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African Americans constitute about 12 percent of the United States population. Sixty percent of African Americans live in urban areas, and 25 percent have incomes below the poverty level. Issues in the psychiatric assessment and evaluation of African-American patients include diagnostic bias that has resulted in overdiagnosis of schizophrenia. Use of screening instruments can help standardize assessment, but appropriate screening instruments that have been evaluated and found reliable in this population must be used. Issues in treatment and outcome for African Americans include challenges in establishing rapport in interethnic situations, racial identity as a focus in psychotherapy, and awareness of biological characteristics that affect response to medications. Many African Americans live in high-crime areas where high rates of drug abuse and violence create chronic stresses. Patients with dual diagnoses of chronic mental illness and substance use or abuse need targeted interventions. Strategies for prevention and treatment of the effects of having experienced or witnessed violence have been proposed. Additional research is needed to clarify the true prevalence of specific mental disorders among African Americans and to determine the most effective combinations of treatment strategies for various disorders. (Authors)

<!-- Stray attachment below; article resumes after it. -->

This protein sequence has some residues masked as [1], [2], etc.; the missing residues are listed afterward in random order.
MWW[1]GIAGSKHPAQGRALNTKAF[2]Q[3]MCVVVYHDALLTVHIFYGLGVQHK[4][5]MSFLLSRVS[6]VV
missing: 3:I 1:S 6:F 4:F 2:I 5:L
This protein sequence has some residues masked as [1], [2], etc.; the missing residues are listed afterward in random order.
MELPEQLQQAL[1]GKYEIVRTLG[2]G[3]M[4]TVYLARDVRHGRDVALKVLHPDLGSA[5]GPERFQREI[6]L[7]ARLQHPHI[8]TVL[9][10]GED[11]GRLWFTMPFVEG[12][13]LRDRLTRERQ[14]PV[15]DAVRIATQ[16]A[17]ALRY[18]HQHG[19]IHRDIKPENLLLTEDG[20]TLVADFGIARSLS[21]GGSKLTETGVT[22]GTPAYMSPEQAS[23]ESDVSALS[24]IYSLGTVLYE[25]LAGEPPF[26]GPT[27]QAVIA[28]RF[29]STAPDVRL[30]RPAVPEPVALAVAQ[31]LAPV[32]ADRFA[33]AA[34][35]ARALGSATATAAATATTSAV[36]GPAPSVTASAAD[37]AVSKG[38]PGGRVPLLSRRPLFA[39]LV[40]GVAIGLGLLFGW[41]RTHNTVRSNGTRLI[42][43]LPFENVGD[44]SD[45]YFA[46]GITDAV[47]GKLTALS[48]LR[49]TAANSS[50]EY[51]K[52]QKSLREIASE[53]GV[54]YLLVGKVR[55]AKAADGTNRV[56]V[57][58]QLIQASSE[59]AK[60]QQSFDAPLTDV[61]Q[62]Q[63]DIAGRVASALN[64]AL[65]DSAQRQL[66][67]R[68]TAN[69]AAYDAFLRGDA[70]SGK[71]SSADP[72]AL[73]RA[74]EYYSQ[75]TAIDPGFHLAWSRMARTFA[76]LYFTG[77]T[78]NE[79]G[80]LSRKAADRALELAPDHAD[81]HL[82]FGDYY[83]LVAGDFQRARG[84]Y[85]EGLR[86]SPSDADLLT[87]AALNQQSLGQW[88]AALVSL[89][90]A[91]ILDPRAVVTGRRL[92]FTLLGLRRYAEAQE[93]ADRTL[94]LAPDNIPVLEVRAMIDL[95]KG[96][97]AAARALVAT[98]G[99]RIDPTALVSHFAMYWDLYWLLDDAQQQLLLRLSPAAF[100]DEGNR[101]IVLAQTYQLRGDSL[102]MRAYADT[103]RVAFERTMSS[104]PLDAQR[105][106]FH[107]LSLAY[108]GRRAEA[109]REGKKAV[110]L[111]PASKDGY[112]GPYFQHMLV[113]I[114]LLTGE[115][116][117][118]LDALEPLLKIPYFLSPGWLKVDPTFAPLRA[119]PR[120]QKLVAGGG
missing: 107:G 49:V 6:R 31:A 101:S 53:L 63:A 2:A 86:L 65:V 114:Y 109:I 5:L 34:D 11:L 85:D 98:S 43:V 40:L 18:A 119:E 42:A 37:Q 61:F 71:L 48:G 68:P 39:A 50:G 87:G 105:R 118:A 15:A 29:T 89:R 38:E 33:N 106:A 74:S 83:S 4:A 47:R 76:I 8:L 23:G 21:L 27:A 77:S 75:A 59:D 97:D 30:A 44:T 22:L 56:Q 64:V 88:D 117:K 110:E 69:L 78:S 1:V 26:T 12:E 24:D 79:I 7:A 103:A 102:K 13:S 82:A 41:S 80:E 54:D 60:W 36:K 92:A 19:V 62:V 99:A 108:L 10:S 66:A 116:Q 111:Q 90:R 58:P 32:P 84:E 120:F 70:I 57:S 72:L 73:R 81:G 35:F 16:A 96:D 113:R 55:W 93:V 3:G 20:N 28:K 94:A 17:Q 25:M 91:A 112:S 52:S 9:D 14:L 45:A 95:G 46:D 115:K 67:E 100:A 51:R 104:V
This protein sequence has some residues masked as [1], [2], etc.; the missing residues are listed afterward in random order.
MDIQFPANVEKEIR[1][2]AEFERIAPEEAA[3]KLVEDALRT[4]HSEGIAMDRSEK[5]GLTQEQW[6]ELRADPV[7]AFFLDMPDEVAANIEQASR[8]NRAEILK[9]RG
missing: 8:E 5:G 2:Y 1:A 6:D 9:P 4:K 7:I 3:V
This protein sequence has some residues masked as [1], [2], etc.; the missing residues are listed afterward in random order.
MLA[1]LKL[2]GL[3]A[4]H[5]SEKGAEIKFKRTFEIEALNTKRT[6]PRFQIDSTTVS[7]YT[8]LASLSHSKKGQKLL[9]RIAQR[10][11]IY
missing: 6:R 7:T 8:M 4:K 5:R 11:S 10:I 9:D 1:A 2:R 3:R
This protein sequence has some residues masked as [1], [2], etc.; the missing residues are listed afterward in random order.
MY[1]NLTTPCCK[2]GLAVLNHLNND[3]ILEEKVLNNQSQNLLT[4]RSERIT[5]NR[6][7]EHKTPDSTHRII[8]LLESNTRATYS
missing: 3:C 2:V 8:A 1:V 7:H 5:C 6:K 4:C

Psychiatric Services
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A program of the U.S. Department of Health and Human Services Substance Abuse & Mental Health Services Administration, Center for Mental Health Services